Not by Geoff Percival
Ryanair has named as a potentially significant beneficiary – although he is an unlikely buyer – of the expected value of the British regional airline Flybe.
UK media reports have suggested that Flybe is trying to sell or merge with a competitor, although the airline has yet to confirm this. His shares rocked almost 30% on the news.
Recently, the regional route operator that produces a profit notice loss, noting fuel costs, demand weakening and currency wires as a major headquarters.
Stobart Air – which operates the Aer Lingus Regional network and has recently landed the contract to run UK Airways UK routes, through the last BA Cityflyer brand – recently linked to moving to Flybe. A previous approach by Stobart was rejected by Flybe in March.
Flybe is likely to be looking for a buyer of trade, according to a goodbody's flight analyst Mark Simpson. He said that it would be unlikely to attract a famous player as a complete buyer, but more carriers like Ryanair, British Airways and EasyJet will probably be interested in profitable individual parts of the Flybe business that could be disposed of by the buyer in the end.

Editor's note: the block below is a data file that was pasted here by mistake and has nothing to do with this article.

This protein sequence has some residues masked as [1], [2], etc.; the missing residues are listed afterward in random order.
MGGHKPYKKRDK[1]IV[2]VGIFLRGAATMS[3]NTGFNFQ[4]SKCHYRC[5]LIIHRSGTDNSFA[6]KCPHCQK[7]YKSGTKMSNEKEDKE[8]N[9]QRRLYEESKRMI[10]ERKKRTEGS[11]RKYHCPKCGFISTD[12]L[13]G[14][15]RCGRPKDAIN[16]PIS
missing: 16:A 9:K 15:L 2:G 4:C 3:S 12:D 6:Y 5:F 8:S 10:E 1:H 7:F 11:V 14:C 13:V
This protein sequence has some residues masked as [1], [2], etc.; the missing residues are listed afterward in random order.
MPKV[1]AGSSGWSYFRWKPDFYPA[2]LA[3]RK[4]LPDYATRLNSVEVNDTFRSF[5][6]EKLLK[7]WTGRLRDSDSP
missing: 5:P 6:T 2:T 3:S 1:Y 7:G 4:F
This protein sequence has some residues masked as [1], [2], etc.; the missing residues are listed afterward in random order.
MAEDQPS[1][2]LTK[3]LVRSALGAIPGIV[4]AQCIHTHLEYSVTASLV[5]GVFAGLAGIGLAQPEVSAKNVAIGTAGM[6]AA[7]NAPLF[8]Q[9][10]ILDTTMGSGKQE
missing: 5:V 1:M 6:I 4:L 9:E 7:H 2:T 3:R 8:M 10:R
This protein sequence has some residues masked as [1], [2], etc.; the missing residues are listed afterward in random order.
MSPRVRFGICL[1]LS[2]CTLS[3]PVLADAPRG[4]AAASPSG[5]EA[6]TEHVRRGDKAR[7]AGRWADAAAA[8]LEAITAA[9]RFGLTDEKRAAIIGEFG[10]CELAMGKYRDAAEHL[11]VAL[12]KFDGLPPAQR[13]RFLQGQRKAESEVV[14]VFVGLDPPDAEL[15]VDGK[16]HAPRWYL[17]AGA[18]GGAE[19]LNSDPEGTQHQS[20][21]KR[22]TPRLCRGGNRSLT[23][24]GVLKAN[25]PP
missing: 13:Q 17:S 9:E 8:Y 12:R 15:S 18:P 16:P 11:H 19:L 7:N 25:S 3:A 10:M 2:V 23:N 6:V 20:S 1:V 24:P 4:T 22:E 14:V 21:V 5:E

Ryanair did not respond to requests for comments on the matter. However, Mr Simpson said the airline would face fewer obstacles that were related to competition than EasyJet or British Airways if they were all looking for parts of Flybe if carving was getting worse.
According to Mr Simpson, likely to be a special attraction for Ryanair, would be the Flybe landing slots in Manchester, Birmingham, Edinburgh and Schiphol airports. Flybe has a third of slots in Birmingham, 19% of those in Manchester, 18% in Edinburgh – where Ryanair has been building a damaging presence open to Glasgow – and 2% of land landed in Amsterdam.
Flybe slots in Heathrow are likely to appeal to British Airways, says Mr Simpson.
The European flight sector has already seen some consolidation – with Ryanair buying Lauda and Lufthansa and EasyJet acquiring parts of Air Berlin – but more is expected provided that oil prices continue to put pressure on the costs of fuel for smaller carriers .
Flybe is also considered considering other options such as cost reductions and capacity.
Uncertainty associated with Brexit, a weaker British pound and rising fuel costs for airline directors led to the conclusion that a transfer needed to be safeguarded to report its future.